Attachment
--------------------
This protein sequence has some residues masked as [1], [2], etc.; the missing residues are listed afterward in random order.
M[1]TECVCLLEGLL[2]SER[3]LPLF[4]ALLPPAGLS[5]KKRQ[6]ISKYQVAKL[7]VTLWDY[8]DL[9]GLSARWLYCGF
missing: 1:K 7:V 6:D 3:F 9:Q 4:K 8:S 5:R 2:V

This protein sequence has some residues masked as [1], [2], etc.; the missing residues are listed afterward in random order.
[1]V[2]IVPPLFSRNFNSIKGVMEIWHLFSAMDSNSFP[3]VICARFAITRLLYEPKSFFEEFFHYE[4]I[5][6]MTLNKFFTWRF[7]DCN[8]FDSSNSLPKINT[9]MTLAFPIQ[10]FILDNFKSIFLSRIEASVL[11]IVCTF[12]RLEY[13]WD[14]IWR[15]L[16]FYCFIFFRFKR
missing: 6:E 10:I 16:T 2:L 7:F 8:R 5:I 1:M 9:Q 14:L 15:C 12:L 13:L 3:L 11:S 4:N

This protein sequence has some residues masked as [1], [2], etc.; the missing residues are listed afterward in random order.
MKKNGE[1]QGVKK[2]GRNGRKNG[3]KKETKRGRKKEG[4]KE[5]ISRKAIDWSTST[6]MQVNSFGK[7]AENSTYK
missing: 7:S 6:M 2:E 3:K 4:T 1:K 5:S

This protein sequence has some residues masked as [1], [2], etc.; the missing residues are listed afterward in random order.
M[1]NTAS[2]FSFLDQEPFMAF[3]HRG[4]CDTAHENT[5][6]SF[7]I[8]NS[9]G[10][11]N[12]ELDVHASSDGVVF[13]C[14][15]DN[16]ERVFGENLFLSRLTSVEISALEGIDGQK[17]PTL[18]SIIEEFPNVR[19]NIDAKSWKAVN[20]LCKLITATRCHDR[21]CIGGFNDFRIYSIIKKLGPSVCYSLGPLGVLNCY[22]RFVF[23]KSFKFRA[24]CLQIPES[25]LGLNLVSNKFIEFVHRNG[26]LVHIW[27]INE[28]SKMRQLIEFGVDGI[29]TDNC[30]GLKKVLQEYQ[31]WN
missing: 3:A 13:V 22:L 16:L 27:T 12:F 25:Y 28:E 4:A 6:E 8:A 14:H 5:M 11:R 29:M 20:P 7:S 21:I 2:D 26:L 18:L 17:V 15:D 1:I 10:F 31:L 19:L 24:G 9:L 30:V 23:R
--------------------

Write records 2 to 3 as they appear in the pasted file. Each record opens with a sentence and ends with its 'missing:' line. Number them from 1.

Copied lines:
This protein sequence has some residues masked as [1], [2], etc.; the missing residues are listed afterward in random order.
[1]V[2]IVPPLFSRNFNSIKGVMEIWHLFSAMDSNSFP[3]VICARFAITRLLYEPKSFFEEFFHYE[4]I[5][6]MTLNKFFTWRF[7]DCN[8]FDSSNSLPKINT[9]MTLAFPIQ[10]FILDNFKSIFLSRIEASVL[11]IVCTF[12]RLEY[13]WD[14]IWR[15]L[16]FYCFIFFRFKR
missing: 6:E 10:I 16:T 2:L 7:F 8:R 5:I 1:M 9:Q 14:L 15:C 12:L 13:L 3:L 11:S 4:N

This protein sequence has some residues masked as [1], [2], etc.; the missing residues are listed afterward in random order.
MKKNGE[1]QGVKK[2]GRNGRKNG[3]KKETKRGRKKEG[4]KE[5]ISRKAIDWSTST[6]MQVNSFGK[7]AENSTYK
missing: 7:S 6:M 2:E 3:K 4:T 1:K 5:S